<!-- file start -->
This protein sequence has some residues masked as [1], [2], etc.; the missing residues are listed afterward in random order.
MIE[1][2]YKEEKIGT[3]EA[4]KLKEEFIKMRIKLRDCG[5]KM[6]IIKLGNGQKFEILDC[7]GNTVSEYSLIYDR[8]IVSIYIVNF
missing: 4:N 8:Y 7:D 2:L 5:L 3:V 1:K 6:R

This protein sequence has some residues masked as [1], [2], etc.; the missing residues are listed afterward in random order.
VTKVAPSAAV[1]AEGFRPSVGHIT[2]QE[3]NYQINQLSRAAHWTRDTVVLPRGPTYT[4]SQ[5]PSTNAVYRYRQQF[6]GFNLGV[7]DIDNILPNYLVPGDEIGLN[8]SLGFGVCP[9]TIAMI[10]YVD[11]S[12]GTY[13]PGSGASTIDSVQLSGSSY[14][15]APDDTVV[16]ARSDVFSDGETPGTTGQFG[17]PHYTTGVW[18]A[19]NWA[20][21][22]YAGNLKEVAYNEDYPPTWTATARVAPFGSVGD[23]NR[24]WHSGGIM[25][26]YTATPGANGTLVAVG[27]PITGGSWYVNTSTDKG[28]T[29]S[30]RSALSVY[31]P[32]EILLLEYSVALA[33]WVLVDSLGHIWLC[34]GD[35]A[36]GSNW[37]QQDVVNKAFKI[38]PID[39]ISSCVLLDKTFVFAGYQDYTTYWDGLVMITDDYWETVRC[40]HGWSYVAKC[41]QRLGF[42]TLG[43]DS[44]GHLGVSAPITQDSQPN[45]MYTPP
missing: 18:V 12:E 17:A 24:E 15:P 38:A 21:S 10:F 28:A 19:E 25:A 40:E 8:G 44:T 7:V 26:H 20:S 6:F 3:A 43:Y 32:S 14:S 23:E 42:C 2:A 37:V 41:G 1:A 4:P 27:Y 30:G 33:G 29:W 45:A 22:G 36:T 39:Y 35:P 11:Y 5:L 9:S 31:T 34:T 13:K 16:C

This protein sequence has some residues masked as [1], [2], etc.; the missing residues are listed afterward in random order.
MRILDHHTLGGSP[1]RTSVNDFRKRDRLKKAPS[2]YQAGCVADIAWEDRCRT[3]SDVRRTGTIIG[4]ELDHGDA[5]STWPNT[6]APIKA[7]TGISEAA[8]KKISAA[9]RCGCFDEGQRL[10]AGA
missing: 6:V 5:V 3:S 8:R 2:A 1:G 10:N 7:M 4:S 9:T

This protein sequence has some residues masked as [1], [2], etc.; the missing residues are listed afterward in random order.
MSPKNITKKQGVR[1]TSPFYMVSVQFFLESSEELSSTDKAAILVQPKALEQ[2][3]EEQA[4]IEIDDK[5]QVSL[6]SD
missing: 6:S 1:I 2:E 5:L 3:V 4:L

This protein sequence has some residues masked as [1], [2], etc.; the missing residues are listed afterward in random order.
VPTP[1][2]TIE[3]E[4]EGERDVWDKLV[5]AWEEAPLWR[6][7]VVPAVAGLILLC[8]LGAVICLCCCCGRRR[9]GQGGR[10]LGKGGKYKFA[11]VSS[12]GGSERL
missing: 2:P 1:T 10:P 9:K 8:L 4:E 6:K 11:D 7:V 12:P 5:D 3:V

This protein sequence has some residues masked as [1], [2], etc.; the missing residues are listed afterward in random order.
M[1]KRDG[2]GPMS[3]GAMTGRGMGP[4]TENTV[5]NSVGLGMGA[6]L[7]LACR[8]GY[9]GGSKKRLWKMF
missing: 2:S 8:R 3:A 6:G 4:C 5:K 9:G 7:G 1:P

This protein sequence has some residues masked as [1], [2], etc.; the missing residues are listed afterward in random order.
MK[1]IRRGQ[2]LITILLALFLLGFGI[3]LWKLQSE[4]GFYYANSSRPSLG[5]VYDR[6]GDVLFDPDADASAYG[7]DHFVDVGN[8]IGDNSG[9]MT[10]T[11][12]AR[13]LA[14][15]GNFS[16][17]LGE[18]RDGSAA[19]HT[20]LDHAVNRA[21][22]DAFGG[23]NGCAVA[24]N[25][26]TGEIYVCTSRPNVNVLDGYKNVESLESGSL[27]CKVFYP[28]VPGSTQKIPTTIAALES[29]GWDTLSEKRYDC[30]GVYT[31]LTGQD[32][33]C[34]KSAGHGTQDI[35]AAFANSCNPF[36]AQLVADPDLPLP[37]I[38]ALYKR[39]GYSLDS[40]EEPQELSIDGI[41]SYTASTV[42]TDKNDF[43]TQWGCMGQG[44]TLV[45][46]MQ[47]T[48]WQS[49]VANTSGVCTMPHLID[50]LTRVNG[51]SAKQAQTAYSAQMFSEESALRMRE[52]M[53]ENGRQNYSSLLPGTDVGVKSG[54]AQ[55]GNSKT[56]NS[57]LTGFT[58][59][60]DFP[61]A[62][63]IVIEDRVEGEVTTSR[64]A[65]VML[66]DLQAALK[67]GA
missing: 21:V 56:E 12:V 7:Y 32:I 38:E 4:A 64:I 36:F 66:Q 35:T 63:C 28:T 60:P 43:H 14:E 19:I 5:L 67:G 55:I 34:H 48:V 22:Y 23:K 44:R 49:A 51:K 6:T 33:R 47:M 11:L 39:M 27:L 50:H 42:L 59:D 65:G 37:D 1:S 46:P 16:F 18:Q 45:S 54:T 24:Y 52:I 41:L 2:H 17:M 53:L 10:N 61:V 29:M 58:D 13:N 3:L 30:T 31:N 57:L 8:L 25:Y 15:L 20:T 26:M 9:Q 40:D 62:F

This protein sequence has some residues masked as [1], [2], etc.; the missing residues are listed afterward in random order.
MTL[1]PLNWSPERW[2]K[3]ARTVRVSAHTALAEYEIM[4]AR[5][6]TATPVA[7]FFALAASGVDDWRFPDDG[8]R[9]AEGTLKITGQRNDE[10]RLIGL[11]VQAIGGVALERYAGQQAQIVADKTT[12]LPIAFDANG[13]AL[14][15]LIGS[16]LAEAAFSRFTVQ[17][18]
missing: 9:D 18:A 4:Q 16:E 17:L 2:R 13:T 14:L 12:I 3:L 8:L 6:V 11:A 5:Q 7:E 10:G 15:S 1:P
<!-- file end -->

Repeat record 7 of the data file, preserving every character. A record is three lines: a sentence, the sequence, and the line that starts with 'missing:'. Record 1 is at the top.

This protein sequence has some residues masked as [1], [2], etc.; the missing residues are listed afterward in random order.
MK[1]IRRGQ[2]LITILLALFLLGFGI[3]LWKLQSE[4]GFYYANSSRPSLG[5]VYDR[6]GDVLFDPDADASAYG[7]DHFVDVGN[8]IGDNSG[9]MT[10]T[11][12]AR[13]LA[14][15]GNFS[16][17]LGE[18]RDGSAA[19]HT[20]LDHAVNRA[21][22]DAFGG[23]NGCAVA[24]N[25][26]TGEIYVCTSRPNVNVLDGYKNVESLESGSL[27]CKVFYP[28]VPGSTQKIPTTIAALES[29]GWDTLSEKRYDC[30]GVYT[31]LTGQD[32][33]C[34]KSAGHGTQDI[35]AAFANSCNPF[36]AQLVADPDLPLP[37]I[38]ALYKR[39]GYSLDS[40]EEPQELSIDGI[41]SYTASTV[42]TDKNDF[43]TQWGCMGQG[44]TLV[45][46]MQ[47]T[48]WQS[49]VANTSGVCTMPHLID[50]LTRVNG[51]SAKQAQTAYSAQMFSEESALRMRE[52]M[53]ENGRQNYSSLLPGTDVGVKSG[54]AQ[55]GNSKT[56]NS[57]LTGFT[58][59][60]DFP[61]A[62][63]IVIEDRVEGEVTTSR[64]A[65]VML[66]DLQAALK[67]GA
missing: 21:V 56:E 12:V 7:Y 32:I 38:E 4:A 64:I 36:F 66:Q 35:T 63:C 28:T 60:P 43:H 14:E 19:I 5:L 67:G 55:I 34:H 48:V 22:Y 23:K 44:R 49:A 51:K 6:T 33:R 47:M 11:L 39:M 27:L 50:H 42:L 59:D 65:G 37:D 1:S 46:P 16:F 18:Q 45:S 54:T 24:Y 52:I 41:L 2:H 17:M 53:L 10:N 61:V 29:M 58:D 13:N 3:L 30:T 31:N 57:L 8:L 25:Y 15:L 20:T 26:M 9:Q 40:D 62:F